Cover Letters

What is a cover letter? Why do you need one?

A cover letter should accompany every resume you send to a prospective employer. A well-written cover letter is just as important as—and in some instances, more important than—a well-presented resume. If it does not impress or catch the attention of employers, they may not even look at your resume for consideration. Your cover letter should be brief and personal, address the needs of your target employer, and reflect your natural choice of vocabulary as well as your enthusiasm about the opportunity for which you are applying.

Purpose of the cover letter is to:

  • Introduce yourself and elicit interest in you by grabbing the employer’s attention
  • Highlight 1 or 2 skills or accomplishments mentioned on your resume
  • Demonstrate a particular interest in the company that may not be as obvious in the resume
  • Serve as a sample of your writing ability
Cover Letter Construction Guidelines
  • Target each cover letter to a specific employer. Address your correspondence to the person with hiring authority, using her or his name and title. A “form” or photocopied cover letter is never appropriate.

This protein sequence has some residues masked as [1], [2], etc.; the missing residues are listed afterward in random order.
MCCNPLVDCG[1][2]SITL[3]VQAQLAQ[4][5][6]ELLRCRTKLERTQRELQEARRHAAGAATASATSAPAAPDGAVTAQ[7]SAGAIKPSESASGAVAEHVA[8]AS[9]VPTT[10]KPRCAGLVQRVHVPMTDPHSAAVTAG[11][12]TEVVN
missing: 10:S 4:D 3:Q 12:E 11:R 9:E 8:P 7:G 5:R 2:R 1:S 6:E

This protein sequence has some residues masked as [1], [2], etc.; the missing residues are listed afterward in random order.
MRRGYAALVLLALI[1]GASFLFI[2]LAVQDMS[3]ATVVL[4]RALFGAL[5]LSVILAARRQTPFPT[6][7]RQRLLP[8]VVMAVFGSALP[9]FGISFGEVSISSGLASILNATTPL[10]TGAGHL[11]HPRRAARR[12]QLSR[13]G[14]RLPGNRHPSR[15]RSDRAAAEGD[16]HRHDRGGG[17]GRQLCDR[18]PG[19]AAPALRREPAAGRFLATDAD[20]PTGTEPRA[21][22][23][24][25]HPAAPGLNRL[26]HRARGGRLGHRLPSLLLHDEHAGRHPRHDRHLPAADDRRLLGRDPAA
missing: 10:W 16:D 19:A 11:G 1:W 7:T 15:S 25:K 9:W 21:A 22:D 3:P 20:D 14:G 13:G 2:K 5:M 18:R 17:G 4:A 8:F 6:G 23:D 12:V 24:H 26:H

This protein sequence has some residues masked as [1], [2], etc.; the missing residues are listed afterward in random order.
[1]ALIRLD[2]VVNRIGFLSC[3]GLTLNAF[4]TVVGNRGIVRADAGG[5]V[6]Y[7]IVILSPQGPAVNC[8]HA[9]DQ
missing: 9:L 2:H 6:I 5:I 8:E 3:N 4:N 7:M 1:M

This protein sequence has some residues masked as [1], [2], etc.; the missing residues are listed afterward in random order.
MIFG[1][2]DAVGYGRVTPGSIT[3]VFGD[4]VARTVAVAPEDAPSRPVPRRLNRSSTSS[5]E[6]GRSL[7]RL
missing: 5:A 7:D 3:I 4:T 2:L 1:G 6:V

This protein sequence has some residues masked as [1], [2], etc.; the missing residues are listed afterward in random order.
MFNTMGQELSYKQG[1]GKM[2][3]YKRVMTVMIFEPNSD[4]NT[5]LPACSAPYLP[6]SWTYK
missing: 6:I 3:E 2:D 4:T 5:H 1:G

• For letters of application: In the opening paragraph of your cover letter, introduce yourself, clearly stating your reason for writing. Mention your interest and how you learned about the opening, identifying the position for which you would like to be considered and why you are interested in this organization.
  • For letters of inquiry: As with letters of application, in the opening paragraph of your cover letter, clearly state your reason for writing, identifying the type of position for which you would like to be considered and why you are interested in this organization.
  • In the middle paragraph(s), highlight your educational credentials, employment experience, and personal attributes that qualify you for the position. Use specific examples from your co-curricular activities, coursework, and employment that demonstrate skills pertinent to the position. Some significant skills include leadership, decision-making, and communication. Refer the reader to your resume for more details.
  • In the closing paragraph, you may indicate one of the following depending upon the circumstances: Request an interview, note that you will call on a certain date to arrange a convenient time for an appointment, ask for application materials, or affirm your interest in the position and/or organization.
  • Type your cover letter, using a computer and laser printer, on 20-25% bond paper that matches your resume. Proofread for misspellings, grammatical errors, and poor construction before you submit it to a prospective employer! Mediocre writing or typos will be sure to land your application in the “reject” pile!